In 2012 she was elected as member of Academia Europaea and of the Royal Dutch Society of Sciences and Humanities (KHMW), in 2013 of the Royal Netherlands Academy of Arts and Sciences (KNAW), and in 2021 she was elected as corresponding member of the British Academy. In 2017 she joined the Scientific Council of the European Research Council (ERC), as of 2020 as Vice-President. She is board member of Flux: The Society for Developmental Cognitive Neuroscience and incoming president.

From Science to Society

In addition to her scientific work, Eveline has been successfully communicating her findings to the general public. In 2018 she published the revision of the Dutch book “Het puberende brein” for a wide audience, of which over 100,000 copies have been sold. The book has been translated into six languages. In this book, Eveline Crone explains the influence of brain development on learning, risk-taking and the social relations and friendships of adolescents. Eveline and members of her research group also provide information for teachers and youth workers in workshops and presentations (www.kijkinjebrein.nl).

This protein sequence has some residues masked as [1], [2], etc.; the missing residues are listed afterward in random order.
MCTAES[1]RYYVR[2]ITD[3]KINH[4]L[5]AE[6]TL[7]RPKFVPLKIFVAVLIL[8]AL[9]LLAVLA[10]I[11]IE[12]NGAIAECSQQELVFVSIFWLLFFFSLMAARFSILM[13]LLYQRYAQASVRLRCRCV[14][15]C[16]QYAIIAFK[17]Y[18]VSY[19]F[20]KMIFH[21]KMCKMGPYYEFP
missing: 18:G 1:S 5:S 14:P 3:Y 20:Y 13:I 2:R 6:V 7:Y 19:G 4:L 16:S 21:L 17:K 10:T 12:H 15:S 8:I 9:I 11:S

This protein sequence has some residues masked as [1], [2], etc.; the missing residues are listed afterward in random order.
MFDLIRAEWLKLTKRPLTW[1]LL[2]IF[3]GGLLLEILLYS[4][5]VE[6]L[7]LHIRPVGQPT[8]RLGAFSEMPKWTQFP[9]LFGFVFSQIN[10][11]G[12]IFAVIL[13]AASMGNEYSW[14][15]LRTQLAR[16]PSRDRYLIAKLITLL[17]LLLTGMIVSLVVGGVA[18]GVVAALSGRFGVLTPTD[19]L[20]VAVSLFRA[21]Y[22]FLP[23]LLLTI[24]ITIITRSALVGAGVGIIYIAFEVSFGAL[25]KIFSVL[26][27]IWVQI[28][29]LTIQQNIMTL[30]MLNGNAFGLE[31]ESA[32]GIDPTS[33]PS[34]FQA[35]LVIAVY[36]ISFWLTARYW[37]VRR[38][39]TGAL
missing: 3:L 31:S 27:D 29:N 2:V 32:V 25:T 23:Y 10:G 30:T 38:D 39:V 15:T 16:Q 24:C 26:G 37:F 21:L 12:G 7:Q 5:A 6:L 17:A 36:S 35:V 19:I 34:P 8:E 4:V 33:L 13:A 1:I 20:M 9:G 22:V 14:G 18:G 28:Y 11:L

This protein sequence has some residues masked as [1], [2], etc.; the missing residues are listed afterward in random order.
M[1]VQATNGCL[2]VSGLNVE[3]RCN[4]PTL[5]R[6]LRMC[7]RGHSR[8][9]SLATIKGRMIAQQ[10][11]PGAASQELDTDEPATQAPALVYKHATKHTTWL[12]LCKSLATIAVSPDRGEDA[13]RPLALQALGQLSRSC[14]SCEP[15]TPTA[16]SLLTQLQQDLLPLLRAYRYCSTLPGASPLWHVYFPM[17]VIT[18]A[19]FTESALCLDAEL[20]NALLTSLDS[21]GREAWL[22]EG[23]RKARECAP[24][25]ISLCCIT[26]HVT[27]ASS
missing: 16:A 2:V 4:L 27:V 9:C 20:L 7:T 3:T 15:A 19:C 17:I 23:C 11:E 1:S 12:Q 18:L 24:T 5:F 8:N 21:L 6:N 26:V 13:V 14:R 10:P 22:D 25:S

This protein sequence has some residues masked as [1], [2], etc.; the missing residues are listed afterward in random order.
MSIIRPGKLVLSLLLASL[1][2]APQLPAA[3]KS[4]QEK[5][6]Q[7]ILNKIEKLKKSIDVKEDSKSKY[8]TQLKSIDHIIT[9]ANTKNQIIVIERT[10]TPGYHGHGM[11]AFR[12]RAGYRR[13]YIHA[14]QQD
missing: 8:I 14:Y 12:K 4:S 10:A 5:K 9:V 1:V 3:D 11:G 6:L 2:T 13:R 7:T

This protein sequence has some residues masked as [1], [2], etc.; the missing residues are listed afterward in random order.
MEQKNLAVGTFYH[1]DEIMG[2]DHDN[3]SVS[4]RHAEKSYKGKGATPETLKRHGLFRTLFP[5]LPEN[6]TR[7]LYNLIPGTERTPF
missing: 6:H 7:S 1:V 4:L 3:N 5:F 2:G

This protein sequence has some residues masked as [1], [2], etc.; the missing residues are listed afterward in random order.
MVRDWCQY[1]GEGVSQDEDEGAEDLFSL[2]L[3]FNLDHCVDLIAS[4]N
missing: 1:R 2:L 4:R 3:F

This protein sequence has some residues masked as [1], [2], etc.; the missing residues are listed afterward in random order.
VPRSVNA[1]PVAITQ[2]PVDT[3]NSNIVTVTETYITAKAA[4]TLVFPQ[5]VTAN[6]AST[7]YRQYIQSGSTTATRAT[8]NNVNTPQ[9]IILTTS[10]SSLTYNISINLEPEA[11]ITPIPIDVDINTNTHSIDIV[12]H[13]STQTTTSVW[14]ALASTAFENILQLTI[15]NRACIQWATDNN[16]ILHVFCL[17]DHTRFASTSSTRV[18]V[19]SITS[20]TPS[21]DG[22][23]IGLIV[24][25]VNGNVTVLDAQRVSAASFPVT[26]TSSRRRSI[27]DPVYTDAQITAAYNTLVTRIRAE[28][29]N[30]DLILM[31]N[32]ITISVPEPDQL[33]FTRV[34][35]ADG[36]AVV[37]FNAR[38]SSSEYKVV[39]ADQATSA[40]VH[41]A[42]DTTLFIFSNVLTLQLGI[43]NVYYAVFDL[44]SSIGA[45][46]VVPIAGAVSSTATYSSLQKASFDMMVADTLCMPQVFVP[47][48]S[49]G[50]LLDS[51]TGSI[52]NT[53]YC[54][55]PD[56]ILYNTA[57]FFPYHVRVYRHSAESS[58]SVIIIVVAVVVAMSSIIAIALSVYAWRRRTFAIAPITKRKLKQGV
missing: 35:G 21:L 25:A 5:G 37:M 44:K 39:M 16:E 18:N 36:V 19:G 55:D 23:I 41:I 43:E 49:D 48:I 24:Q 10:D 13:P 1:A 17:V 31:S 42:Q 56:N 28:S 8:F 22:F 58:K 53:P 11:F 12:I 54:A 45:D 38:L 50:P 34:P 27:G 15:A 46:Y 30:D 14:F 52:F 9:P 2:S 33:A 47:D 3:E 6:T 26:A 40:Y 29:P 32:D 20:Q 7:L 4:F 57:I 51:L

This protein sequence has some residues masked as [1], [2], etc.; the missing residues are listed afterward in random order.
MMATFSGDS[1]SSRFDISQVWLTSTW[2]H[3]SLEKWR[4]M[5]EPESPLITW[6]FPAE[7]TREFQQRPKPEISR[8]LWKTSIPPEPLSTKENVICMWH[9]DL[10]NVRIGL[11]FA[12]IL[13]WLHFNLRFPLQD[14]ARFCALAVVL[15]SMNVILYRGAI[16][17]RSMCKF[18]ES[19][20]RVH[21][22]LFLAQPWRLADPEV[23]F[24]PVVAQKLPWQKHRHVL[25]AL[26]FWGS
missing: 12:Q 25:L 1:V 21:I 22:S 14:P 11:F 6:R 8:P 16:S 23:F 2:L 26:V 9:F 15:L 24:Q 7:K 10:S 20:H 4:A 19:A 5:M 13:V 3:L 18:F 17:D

In 2020, Eveline and her group launched the youth platform YoungXperts (www.youngXperts.nl). This Living Lab is a collaborative platform for youth, scientists, policy makers and professionals. Through iterative science approaches adolescents provide crucial input on the scientific priorities.

If you are interested in Eveline’s Curriculum Vitae, you can find it here.